How to take care of a loved one after surgery

Lifting the burden of daily responsibilities

When someone you care about is having surgery, it can be a really challenging time. And, sometimes, the recovery period is even harder. Most of us feel very vulnerable after surgery. There may be a lot of effort involved in recovery, from regaining mobility to allowing the body to process the impact of a general anaesthetic. However, although this might be a tough time, we all benefit from having someone around to support us – these are some of the ways that you can take care of a loved one after surgery.

One of the simplest and most effective ways to support someone after surgery is to help them with the practicalities that can become hard during recovery. That could be something as simple as walking the dog for them or cooking a meal so that they don’t have to. These small daily tasks can feel like a heavy grind for someone who is recovering from surgery, so having someone else lift that burden is a real relief. Post-surgery energy may be low, and a loved one may only have a limited amount every day, which is why the little things that you can do to offer practical support are so important. You’ll also help to remove anxieties around scheduling, getting things done and even accidentally re-injuring themselves or preventing healing by doing too much.

Just be there

Most of us appreciate someone just being around when we are going through a period of recovery. Even those who are very used to their own company will find comfort in someone who is just willing to be present while they are finding their feet again. That could be simply sitting with them in the hospital during the period immediately after surgery and ensuring that they have a friendly face to wake up to. You can bring cards or flowers, their favourite book or magazine or simply just sit and chat or watch TV. Often the presence of another person helps with optimism and feeling cared for, and this is incredibly important where recovery is concerned.

Provide the mental support

Being strong for someone who is recovering from surgery can help them to sustain a mindset that is focused on healing. Your loved one may have issues around anxiety and depression or even withdrawal, and so they will need you to act as a rock so that they can do whatever they need to do to heal. For some people, this will involve taking on decision-making; for others, it will be focusing on the positive and reinforcing this daily so that it becomes a narrative for recovery. One study found that actual patient recovery was directly linked to how the patient felt about it – if the patient had a positive outlook and believed recovery would go well and be quick, then it was more likely that would be the case. An important aspect of providing this support to a loved one is letting them know that you’re going to be here in this capacity. Make it clear before the surgery that you’ll be able to give this kind of support, as this can relieve a lot of anxiety in advance.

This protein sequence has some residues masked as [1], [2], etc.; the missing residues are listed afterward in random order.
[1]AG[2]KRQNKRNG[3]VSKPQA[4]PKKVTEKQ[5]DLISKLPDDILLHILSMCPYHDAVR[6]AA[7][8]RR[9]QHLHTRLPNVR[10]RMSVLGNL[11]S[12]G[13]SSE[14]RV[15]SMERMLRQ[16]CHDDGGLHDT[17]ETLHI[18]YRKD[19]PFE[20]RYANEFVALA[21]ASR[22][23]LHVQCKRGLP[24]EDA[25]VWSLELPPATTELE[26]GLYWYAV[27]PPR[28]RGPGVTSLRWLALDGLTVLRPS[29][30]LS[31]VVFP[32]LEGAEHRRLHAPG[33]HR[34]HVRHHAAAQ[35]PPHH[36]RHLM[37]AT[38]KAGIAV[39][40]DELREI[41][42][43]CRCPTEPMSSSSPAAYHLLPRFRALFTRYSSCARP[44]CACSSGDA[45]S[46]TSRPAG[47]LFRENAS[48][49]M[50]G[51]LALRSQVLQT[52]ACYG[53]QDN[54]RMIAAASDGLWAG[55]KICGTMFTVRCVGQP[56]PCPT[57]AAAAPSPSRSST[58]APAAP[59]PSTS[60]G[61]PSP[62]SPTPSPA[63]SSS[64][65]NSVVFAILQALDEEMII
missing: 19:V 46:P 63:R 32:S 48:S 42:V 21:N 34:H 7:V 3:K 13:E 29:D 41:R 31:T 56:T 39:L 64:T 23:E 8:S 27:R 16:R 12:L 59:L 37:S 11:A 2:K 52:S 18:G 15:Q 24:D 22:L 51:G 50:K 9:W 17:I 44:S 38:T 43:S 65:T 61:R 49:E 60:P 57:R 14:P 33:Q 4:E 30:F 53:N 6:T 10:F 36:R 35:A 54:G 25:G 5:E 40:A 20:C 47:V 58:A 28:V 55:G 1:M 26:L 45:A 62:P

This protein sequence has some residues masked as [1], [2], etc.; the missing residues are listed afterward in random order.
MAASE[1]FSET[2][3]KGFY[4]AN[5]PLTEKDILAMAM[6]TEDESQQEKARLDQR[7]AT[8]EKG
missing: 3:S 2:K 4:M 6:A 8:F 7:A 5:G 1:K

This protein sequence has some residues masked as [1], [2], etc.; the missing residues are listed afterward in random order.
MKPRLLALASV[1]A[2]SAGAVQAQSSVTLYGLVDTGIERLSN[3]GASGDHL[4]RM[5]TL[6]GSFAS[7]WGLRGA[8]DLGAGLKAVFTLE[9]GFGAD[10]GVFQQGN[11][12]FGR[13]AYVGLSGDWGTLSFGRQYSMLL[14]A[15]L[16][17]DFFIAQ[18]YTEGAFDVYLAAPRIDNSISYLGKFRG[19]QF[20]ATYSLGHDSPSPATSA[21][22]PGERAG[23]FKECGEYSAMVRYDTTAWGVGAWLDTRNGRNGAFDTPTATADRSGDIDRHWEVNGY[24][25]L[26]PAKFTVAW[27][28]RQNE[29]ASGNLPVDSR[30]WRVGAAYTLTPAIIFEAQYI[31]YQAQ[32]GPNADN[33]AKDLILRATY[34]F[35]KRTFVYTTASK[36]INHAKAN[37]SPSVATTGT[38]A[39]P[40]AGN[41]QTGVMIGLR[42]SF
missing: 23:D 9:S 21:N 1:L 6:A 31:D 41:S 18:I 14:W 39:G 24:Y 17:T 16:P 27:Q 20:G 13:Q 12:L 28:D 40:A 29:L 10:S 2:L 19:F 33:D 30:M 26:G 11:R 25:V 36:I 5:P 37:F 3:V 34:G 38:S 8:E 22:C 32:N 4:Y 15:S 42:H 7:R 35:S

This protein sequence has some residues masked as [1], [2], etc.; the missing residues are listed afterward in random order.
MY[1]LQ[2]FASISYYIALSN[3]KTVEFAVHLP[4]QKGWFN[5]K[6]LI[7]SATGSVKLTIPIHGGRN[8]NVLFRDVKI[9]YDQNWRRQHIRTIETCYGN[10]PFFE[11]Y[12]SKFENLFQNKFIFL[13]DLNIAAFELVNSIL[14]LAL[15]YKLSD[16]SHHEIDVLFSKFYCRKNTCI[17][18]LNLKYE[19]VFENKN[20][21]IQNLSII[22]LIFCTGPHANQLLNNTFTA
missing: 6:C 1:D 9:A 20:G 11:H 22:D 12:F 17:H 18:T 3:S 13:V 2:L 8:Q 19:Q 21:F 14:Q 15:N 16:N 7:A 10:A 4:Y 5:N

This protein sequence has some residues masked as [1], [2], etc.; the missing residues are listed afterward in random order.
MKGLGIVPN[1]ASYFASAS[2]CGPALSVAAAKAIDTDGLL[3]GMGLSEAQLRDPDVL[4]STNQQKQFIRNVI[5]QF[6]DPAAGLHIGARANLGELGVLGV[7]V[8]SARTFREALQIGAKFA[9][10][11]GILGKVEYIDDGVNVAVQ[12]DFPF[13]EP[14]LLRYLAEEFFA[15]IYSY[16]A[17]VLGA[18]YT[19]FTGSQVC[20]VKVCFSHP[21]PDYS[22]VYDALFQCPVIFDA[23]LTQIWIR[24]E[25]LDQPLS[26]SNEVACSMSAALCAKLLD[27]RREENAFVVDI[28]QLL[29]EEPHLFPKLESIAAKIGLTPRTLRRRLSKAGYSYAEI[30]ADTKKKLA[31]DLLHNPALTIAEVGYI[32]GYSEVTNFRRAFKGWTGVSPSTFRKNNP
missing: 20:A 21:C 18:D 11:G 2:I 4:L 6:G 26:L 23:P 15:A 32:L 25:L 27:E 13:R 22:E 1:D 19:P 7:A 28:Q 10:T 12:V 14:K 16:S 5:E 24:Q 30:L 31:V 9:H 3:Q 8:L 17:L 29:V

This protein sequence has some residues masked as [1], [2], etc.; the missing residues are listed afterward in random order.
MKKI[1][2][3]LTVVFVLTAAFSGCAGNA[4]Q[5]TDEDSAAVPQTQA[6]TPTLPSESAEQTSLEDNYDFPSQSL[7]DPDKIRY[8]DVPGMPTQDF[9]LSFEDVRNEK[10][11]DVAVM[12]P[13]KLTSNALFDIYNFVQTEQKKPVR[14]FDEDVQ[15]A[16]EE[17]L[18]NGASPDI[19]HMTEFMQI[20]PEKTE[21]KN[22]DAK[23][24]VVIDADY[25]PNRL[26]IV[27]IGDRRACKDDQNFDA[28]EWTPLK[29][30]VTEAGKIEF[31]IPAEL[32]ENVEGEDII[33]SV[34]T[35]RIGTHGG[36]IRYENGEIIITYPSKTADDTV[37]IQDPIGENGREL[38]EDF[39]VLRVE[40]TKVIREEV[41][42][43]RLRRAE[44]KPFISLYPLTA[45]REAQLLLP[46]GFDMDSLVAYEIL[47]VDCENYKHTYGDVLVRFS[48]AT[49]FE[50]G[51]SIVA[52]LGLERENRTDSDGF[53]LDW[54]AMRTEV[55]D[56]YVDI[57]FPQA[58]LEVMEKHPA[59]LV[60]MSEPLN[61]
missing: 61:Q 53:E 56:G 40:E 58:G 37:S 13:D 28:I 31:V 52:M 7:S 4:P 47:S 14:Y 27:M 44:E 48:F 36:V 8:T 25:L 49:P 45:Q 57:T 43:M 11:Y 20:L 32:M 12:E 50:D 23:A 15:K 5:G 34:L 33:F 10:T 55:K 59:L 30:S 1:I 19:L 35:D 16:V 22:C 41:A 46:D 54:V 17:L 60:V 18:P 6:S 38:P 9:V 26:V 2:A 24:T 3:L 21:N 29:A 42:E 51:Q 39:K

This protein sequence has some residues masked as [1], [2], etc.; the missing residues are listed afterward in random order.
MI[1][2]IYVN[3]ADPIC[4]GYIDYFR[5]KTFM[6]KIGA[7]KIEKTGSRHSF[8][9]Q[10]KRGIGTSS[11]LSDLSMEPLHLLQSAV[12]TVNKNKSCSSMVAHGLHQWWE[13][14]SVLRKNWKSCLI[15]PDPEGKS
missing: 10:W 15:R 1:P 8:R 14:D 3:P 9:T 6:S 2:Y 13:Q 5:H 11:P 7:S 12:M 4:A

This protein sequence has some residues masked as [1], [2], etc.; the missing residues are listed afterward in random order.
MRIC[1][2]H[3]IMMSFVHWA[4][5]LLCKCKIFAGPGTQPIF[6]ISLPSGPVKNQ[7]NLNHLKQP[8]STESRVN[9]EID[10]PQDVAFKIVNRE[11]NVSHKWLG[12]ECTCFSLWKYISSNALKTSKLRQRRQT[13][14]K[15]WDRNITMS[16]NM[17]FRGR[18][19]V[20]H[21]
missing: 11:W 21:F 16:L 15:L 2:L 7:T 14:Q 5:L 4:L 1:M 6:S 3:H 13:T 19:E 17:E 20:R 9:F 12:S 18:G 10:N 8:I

Stay consistent

We can make big promises when someone is about to go through something challenging – and then find that, in reality, we can’t deliver. But it’s really important to ensure that you show up consistently for a loved one after surgery, from the start of the recovery to the end. Your friend or loved one might seem to make a speedy recovery at first, but everyone is different. And if they know that you’ll be there for them for the duration, it’s likely that they will find it helps with anxiety. Plus, with your help, they can avoid sabotaging recovery by doing too much before they’re actually ready to.

Be a reminder of the reason why

In the aftermath of surgery, especially if there is a lot of pain, it can be easy for someone to forget why they have done it. However, most people have a very good reason for committing to surgery, and it can be helpful to remind them of this regularly. They may have forgotten about the restrictions and pain that they were experiencing every day before the surgery – and how much life is going to be different after this period of recovery. Remind them that this post-surgery period is very short compared to all the time they will have to enjoy the benefits of the surgery. You can be encouraging in many different ways, whether that is going through someone’s therapy plan with them and helping them put recovery into context or leaving little notes and inspiration to help them get through the tougher days.

Help them remain positively engaged

If you’re able to distract someone from pain, then you can actually eliminate the perception of pain – even just temporarily. This comes from the results of a study that looked at how distraction can help with respect to pain relief. Avoid toxic positivity – where you’re forcing someone to avoid negative feelings and pretend to be positive the whole time – and instead focus on keeping them positively engaged. Help them to find the distractions that are going to work for them, whether that’s listening to audiobooks, playing chess or talking about fond memories. Doing this isn’t just about helping the recovery time pass, it can actually help someone speed up recovery.

We all need someone to help us in the aftermath of surgery. If you are privileged enough to be able to support a friend or loved one in a situation like this, then don’t forget just how much all of your actions will make a real difference. From being able to take some of the practical tasks and decisions off their plate to being that optimistic and encouraging voice on the days when things feel hard, you can take care of your loved one and help speed up their recovery too.